BBC radio host Mishal Husain has grilled boss and Director-General Lord Tony Hall over the broadcaster’s gender pay gap, after details of the huge disparity between the earnings of male and female employees emerged.
The BBC was forced to publish a rundown of the annual salaries of each of its top earners, with former Top Gear host and radio presenter topping the list with a salary of around £2.25 million. By contrast, the highest-earning female celebrity earned around £500,000, with Strictly Come Dancing‘s Claudia Winkleman pulling in less than a quarter of Evans’ salary. Two thirds of the highest-earning presenters at the BBC are men.
Only a few hours removed from the BBC’s salary report, Mishal Husain was given an interview with Tony Hall on BBC Radio 4, and she used that time to ask some to ask some tough questions of her boss in regards to how he plans to address this pay gap. While Hall inevitably skirted around the issue, informing Husain that the BBC were looking at ways in which to bring the earnings of the BBC’s male and female staff without revealing how they were planning to do so, Husain held him accountable for the pay gap and continued to push forward with her line of questioning.
When directly asked by Husain how he is going to address the gender pay gap, Hall responded by instead discussing how more women had more presenting jobs under his leadership than in previous years.”When I came back to the BBC I said I wanted to get a balance between men and women presenting programs like this program”, Hall said. “Also with local radio where 14 per cent of local radio stations had women doing their breakfast shows, we’ve now got that up to 50 per cent.”
At this point Husain interrupted him: “But that is a different point to the point I’ve put to you about the pay gap,” she said, to which Hall replied: “By 2020 we’ll have equality between men and women on air, and we’ll have the pay gap sorted by then too.” He added: “One of your commentators earlier on in the program mentioned that the average gender pay gap for the UK was just over 18 per cent; our figure is 10 per cent.”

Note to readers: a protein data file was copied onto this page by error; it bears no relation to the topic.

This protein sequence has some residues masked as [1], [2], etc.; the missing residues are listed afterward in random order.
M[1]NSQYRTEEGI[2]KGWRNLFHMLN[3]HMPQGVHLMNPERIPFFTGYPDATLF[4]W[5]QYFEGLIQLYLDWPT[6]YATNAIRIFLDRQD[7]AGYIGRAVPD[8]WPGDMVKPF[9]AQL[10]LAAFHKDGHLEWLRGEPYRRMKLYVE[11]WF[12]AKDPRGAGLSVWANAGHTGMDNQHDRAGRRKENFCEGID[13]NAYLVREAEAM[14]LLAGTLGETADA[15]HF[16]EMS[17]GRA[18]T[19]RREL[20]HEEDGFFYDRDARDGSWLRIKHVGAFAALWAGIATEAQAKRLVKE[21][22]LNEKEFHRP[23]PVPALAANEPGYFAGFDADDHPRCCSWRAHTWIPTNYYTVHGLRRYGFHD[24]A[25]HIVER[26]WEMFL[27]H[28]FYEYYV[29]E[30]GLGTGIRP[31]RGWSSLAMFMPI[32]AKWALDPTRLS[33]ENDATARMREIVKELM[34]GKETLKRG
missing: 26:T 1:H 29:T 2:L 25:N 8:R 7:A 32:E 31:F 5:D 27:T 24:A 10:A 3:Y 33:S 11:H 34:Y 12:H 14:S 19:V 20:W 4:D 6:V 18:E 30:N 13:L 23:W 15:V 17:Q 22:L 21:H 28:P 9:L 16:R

Husain then questioned whether the pay gap being eradicated by 2020 would mean that the wage bill would go up, to which Hall replied that the BBC would have to “manage within our means.”
“I’m not sure what that means in terms of managing the gender pay gap”, Husain continued. “Does that mean you’re going to be asking the men to take a pay cut?”
“We’ll be working through case-by-case to ensure that I can sit here in 2020 and say to you, look you in the eye or more importantly look our license fee payers in the eye, and say ‘we have equality of pay between men and women. ‘And by the way equality across television and radio between men and women presenting our programs, acting in our programs… and in some areas, by the way, we already have that. In drama, for example, it’s already 50/50 between men and women in their roles.”
When asked by Husain whether or not the overall pay for 100 male and female presenters could go up in order to bring an end to the gender pay gap at the BBC, Hall once again replied that the BBC would “manage within our means.”
Listen to the full BBC Radio 4 interview here, beginning at around the 1:42:00 mark.